Getting A Business Loan

A professional approach can mean $$$ for your Business

No matter how creative a bootstrapper you are or how many investor “angels” your fledgling business may have, in time you’ll probably approach a bank for a loan or line of credit. Increase your chances of success by preparing the proper financial documents, managing your personal credit and developing a rapport with your local branch officers.

The most obvious part of the process is documenting your business’ financial performance and/or potential. Brian Evers, vice president of Chase Manhattan Bank’s Business Resource Center in New York City, suggests that businesses seeking venture capital prepare the following: a concise company description, its proposed audience, location and management team, an expense budget, and several years of revenue and expense projections. Businesses in operation for two or more years should prepare a balance sheet, income and cash-flow statements, as well as cost estimates, cash-flow projections, trade references and an outline of how they intend to repay a loan.

Be prepared to say exactly how much money or credit you need and what it will cover. “One of the worst things someone can do is say, `I need a loan,’ and when asked, `How much do you want?’ reply, `How much will you give me?’” says Evers, whose department helps small businesses acquire loans with Chase.

Loan officers will use the documents you’ve prepared to determine your capability to repay debt. Evers says some of the questions they will ask include: Are sales growing? If so, is the growth steady (20% a year is desirable) or too steep? Are margins above or below industry standards? And how much debt is the company carrying?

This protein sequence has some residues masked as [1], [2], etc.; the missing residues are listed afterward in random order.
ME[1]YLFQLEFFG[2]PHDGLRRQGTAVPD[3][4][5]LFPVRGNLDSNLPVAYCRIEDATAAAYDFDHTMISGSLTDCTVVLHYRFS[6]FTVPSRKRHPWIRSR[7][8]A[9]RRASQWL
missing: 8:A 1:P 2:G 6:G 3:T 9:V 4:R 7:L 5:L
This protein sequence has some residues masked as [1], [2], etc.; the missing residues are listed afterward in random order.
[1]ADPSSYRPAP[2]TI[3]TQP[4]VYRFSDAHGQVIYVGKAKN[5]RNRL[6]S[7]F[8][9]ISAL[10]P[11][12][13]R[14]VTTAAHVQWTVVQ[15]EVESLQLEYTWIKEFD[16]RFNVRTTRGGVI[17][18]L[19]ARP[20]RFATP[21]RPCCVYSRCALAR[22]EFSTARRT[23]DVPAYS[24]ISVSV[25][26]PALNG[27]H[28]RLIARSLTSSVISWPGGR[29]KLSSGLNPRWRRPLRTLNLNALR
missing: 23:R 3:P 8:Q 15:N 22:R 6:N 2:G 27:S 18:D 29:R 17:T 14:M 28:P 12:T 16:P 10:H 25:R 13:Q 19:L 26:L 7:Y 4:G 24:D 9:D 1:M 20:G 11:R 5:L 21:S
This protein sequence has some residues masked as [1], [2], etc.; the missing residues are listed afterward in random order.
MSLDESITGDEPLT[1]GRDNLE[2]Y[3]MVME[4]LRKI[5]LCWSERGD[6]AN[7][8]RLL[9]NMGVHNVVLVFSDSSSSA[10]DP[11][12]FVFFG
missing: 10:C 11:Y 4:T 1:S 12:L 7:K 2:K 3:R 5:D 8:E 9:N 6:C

The process of getting a business loan can start years earlier with the management of your own personal credit. “A brand new company will have no historical financial, so a personal financial statement, including credit information and a balance sheet of assets and liabilities, will be a large factor,” says Evers.

Finally, Evers advises that when you open your business bank account, invite your local branch manager to see the operation. “If your business account executive knows your business end you handle them in a satisfactory manner, then two years down the line when you seek a loan, they can act as an advocate.”

For further details about the loan process, consult your bank’s department for small business assistance or contact the American Banker’s Association (800-338-0626).

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